I was driving around with my younger daughter this weekend when she said “I’ve never ridden on a motorcycle.” She’s ten, so she’s obviously too young to pilot one herself. But would it be lawful for her to ride as a passenger?

In a word, yes. North Carolina law does not impose a minimum age for motorcycle passengers. According to the Motorcycle Legal Foundation, only four states – Washington, Texas, Arkansas, and Louisiana – have minimum ages. Each of those states sets the minimum age at five years except Arkansas where it is eight years. California requires that any passenger’s feet be able to reach the footpegs.

What about car seat laws? But wait. Kids need to be in car seats, and you can’t put a car seat on a motorcycle, so doesn’t that effectively prevent them from riding as motorcycle passengers? No. The car seat law is G.S. 20-137.1, and it exempts “vehicles which are not required by federal law or regulation to be equipped with seat belts,” such as motorcycles.

Interestingly, there are various kinds of seats and retention belts designed to help keep kids on motorcycles. They are quite different in design than a car seat but may be helpful in some circumstances.

Could it be child abuse? Riding on a motorcycle is statistically much more dangerous than riding in a car. Depending on the child’s age, the weather and traffic conditions, the distance to be travelled, and what other options are available, it may be inappropriate to take a child on a motorcycle. Still, from a legal perspective, I think it would be an unusual case where taking a child on a motorcycle would rise to the level of child abuse. Although not a criminal child abuse case, In re J.M., 2019 WL 181490 (W.V. Jan. 14, 2019) (unpublished), is a case where a father’s parental rights were terminated after he took his child for a motorcycle ride. The father in that case was drinking and speeding; did not wear a helmet or provide one for the child; and crashed, causing the child to break multiple bones. The court did not suggest that the mere fact of taking the child on a motorcycle would have been sufficient to sanction the father.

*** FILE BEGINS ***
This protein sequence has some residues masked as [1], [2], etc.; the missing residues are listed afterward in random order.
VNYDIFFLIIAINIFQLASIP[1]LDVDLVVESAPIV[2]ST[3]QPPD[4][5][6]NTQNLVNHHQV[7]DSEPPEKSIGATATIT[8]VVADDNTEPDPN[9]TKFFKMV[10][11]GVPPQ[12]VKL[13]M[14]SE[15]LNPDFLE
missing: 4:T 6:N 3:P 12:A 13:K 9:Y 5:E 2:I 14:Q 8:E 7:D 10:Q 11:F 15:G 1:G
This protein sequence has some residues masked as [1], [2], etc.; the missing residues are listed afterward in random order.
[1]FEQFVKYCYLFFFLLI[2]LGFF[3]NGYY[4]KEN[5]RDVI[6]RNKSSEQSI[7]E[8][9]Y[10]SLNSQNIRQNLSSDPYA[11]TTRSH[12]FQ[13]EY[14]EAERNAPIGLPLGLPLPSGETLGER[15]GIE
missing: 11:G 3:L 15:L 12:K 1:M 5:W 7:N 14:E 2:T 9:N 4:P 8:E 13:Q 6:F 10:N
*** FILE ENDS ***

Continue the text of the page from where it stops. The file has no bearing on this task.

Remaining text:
Other requirements to consider. North Carolina law does require each passenger to wear a legally-compliant helmet. G.S. 20-140.4(a)(2). Further, a motorcycle can’t carry more than “the number of persons which it was designed to carry.” G.S. 20-140.4(a)(1). Neither the statute nor the cases interpreting it address how to determine the number of passengers a motorcycle is designed to carry, but it seems to me that the design of the seat and the availability of passenger footpegs would be important indicators.

Conclusion. I’ve been known to ride a motorcycle now and again. I find it scarier every year as more drivers seem to be looking at their phones, and fewer at the road. So I don’t think I’ll be taking my daughter out on two wheels any time soon. But if you have a different inclination for your kids, now you know that North Carolina law doesn’t stand in your way. You might be interested in this article which explores some of the considerations involved in riding as safely as possible with children.

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